This year marks the 150th anniversary of the Morrill Act, the landmark law which created our nation’s land-grant universities, and subsequently our nation’s Historic Black Colleges and Universities.
Since our founding, America’s leaders have recognized that one of the most important purposes of educating the nation’s citizens is to protect and strengthen democracy.
Many Americans are aware that the founders stressed the importance of civic learning and participation in K-12 education. But fewer people realize that civic learning has played a longstanding leading role in higher education as well.
That is one reason why I am so encouraged by the new report that our Department commissioned from an independent, blue-ribbon task force of educators, A Crucible Moment: College Learning and Democracy’s Future.
It presents a smart and thorough analysis of civic learning and democratic engagement in higher education. And I absolutely share the task force’s sense of urgency about the need to bolster civic learning and engagement on our nation’s campuses and in our communities.
One of the most troubling findings of the task force report is that the longer students stay in college, the wider the gap becomes between “their endorsement of social responsibility as a goal of college and their assessment of whether the institution is providing opportunities for growth in this area.”
Surveys find that only about one in four college seniors report that their understanding of the problems facing their community and their knowledge of people from different races and cultures were much stronger at the end of college than at its start.
These findings make plain that our institutions of higher education—and their elementary and secondary school partners—need to expand and transform their approach to civic learning and democratic engagement.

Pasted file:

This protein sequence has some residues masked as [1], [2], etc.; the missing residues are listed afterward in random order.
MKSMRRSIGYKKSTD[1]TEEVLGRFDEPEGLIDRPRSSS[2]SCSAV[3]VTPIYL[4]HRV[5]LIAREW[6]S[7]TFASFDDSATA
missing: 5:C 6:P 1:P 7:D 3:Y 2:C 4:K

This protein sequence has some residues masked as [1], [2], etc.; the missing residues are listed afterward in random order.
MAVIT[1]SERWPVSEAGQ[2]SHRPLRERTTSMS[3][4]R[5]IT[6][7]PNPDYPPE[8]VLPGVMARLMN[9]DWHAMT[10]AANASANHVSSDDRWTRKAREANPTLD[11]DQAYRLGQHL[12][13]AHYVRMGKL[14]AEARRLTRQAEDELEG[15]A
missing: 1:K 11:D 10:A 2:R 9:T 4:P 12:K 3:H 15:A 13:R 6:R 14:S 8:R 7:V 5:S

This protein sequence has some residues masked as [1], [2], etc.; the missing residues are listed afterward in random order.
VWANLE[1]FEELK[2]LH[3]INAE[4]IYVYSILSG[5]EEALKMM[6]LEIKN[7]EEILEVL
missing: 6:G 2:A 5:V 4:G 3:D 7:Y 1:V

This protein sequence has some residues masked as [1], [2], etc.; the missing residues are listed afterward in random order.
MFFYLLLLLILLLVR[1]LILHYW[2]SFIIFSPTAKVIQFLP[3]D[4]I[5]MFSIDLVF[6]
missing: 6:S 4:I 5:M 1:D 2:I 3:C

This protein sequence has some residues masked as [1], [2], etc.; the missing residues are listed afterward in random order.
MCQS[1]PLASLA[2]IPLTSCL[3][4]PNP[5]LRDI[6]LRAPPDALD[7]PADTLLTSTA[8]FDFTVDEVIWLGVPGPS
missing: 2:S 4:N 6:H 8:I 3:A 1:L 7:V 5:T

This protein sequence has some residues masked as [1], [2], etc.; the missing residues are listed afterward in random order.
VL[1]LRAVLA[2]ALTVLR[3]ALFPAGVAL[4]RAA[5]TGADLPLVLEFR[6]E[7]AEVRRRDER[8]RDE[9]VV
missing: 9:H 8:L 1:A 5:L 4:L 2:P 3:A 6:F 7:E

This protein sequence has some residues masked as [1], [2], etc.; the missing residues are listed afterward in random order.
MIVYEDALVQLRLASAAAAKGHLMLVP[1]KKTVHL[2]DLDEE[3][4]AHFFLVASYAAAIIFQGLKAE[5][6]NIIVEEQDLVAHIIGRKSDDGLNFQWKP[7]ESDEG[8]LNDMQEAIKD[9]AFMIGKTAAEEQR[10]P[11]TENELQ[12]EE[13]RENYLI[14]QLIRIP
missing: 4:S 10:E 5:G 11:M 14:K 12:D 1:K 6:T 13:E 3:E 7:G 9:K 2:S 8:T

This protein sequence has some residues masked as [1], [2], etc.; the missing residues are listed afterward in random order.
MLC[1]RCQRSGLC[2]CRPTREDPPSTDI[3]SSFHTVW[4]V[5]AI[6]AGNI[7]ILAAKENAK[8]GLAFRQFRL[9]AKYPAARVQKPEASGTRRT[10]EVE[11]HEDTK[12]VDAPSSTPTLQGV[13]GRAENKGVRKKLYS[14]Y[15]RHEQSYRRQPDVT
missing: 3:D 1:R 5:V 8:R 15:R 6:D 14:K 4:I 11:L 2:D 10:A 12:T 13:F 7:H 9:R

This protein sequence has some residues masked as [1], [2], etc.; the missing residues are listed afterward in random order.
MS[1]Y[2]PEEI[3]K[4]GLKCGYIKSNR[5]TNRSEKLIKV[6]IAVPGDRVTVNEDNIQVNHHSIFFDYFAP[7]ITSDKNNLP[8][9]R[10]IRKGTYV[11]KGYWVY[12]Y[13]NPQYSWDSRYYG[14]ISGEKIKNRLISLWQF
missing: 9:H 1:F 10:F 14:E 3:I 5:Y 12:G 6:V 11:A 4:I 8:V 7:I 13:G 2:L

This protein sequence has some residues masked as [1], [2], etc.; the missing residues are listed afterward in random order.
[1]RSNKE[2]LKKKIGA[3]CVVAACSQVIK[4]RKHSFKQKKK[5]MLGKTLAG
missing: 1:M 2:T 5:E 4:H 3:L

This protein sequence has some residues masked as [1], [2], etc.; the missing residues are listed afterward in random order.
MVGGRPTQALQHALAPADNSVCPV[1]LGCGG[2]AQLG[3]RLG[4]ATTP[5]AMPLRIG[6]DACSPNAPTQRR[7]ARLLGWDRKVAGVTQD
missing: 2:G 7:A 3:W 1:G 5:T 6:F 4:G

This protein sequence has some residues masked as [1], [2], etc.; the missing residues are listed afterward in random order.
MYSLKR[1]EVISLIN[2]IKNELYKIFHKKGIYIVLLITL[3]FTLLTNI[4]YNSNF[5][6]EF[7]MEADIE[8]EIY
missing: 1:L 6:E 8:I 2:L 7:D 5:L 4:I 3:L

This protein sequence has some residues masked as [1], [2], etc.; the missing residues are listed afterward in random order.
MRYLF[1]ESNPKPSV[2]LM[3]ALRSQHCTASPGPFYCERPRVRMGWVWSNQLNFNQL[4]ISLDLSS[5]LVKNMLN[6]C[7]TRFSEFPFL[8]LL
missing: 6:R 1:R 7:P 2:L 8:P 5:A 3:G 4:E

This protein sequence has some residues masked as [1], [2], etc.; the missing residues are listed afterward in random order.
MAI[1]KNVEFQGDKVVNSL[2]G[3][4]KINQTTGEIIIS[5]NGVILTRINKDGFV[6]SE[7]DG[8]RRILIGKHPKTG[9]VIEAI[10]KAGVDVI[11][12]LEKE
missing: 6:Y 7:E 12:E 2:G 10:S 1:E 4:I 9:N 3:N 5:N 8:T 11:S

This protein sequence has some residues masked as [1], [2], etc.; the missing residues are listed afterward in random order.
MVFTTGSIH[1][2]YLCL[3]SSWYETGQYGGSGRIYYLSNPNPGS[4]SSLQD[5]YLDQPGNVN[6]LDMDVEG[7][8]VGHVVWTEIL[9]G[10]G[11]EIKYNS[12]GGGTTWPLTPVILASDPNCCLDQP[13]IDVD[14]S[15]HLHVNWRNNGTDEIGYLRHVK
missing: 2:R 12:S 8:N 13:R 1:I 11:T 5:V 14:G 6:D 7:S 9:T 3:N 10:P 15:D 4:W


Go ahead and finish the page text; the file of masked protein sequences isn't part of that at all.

This is not a time for tinkering, for incremental change around the margins. At no school or college should students graduate with less civic literacy and engagement than when they arrived. More and better is the challenge before us–and that is why your leadership is critical if we are to take this work to another level.
As the task force report also makes clear, the quality of civic learning is not a new concern. Our founders believed that informed citizens were a bulwark against tyranny and vital to a functioning democracy.
Recall that Thomas Jefferson founded the University of Virginia. Benjamin Franklin also believed college should not be reserved for the elite, but should instead cultivate “an inclination joined with the ability to serve mankind, one’s country, friends, and family.” And President Lincoln, who signed the Morrill Act in the midst of the Civil War, declared that education was the “most important subject which we as a people can be engaged in.”
This deep-seated commitment to civic learning and engagement peaked in higher education after World War II, when millions of G.I.’s headed to colleges and universities on the G.I. Bill.
In 1947, President Truman’s Commission on Higher Education released a landmark report that called for states to create a system of community colleges to help accommodate the vast number of returning veterans enrolling in higher education.
It is telling that the commission did not present its recommendations simply as an economic imperative. In fact, it argued that “the first and foremost charge upon higher education is that at all levels and in all its fields of specialization, it shall be the carrier of democratic values, ideals, and process.”
Today, 65 years later, I am absolutely convinced that this is the moment to advance civic learning and democratic engagement, once again. The time is ripe for reform because the state of civic knowledge and engagement among Americans is poor–even as the interest in civic learning and engagement among students, teachers, and faculty is growing.
A new generation of innovative, entrepreneurial organizations is promoting civic learning and engagement at many schools and college campuses. Some are government-led initiatives like AmeriCorps and our Department’s Center for Faith-Based and Neighborhood Partnerships.